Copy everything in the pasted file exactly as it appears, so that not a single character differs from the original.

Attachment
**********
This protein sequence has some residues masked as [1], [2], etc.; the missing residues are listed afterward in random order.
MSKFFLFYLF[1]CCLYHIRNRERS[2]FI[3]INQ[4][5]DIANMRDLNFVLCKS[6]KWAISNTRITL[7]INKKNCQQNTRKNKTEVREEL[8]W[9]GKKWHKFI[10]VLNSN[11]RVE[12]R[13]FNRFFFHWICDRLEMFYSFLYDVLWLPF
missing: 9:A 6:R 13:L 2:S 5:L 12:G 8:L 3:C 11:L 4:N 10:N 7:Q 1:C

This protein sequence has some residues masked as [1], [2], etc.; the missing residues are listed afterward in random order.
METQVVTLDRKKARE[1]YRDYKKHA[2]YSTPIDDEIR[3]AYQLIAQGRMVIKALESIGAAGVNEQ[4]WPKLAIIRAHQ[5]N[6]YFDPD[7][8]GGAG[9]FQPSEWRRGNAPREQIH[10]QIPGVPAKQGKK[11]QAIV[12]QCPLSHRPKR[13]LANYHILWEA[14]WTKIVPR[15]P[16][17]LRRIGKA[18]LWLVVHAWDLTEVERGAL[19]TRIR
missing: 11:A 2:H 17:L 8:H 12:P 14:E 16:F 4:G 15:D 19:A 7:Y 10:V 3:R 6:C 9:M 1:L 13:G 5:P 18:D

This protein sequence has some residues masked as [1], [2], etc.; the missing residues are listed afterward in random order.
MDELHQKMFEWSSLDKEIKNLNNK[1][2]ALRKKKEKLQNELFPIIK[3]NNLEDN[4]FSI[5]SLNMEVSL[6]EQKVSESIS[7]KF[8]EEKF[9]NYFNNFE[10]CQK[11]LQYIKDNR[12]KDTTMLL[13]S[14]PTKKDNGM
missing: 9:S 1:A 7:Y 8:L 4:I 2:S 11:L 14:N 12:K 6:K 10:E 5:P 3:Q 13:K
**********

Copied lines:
This protein sequence has some residues masked as [1], [2], etc.; the missing residues are listed afterward in random order.
MSKFFLFYLF[1]CCLYHIRNRERS[2]FI[3]INQ[4][5]DIANMRDLNFVLCKS[6]KWAISNTRITL[7]INKKNCQQNTRKNKTEVREEL[8]W[9]GKKWHKFI[10]VLNSN[11]RVE[12]R[13]FNRFFFHWICDRLEMFYSFLYDVLWLPF
missing: 9:A 6:R 13:L 2:S 5:L 12:G 8:L 3:C 11:L 4:N 10:N 7:Q 1:C

This protein sequence has some residues masked as [1], [2], etc.; the missing residues are listed afterward in random order.
METQVVTLDRKKARE[1]YRDYKKHA[2]YSTPIDDEIR[3]AYQLIAQGRMVIKALESIGAAGVNEQ[4]WPKLAIIRAHQ[5]N[6]YFDPD[7][8]GGAG[9]FQPSEWRRGNAPREQIH[10]QIPGVPAKQGKK[11]QAIV[12]QCPLSHRPKR[13]LANYHILWEA[14]WTKIVPR[15]P[16][17]LRRIGKA[18]LWLVVHAWDLTEVERGAL[19]TRIR
missing: 11:A 2:H 17:L 8:H 12:P 14:E 16:F 4:G 15:D 19:A 7:Y 10:V 3:R 6:C 9:M 1:L 13:G 5:P 18:D

This protein sequence has some residues masked as [1], [2], etc.; the missing residues are listed afterward in random order.
MDELHQKMFEWSSLDKEIKNLNNK[1][2]ALRKKKEKLQNELFPIIK[3]NNLEDN[4]FSI[5]SLNMEVSL[6]EQKVSESIS[7]KF[8]EEKF[9]NYFNNFE[10]CQK[11]LQYIKDNR[12]KDTTMLL[13]S[14]PTKKDNGM
missing: 9:S 1:A 7:Y 8:L 4:I 2:S 11:L 14:N 12:K 6:K 10:E 5:P 3:Q 13:K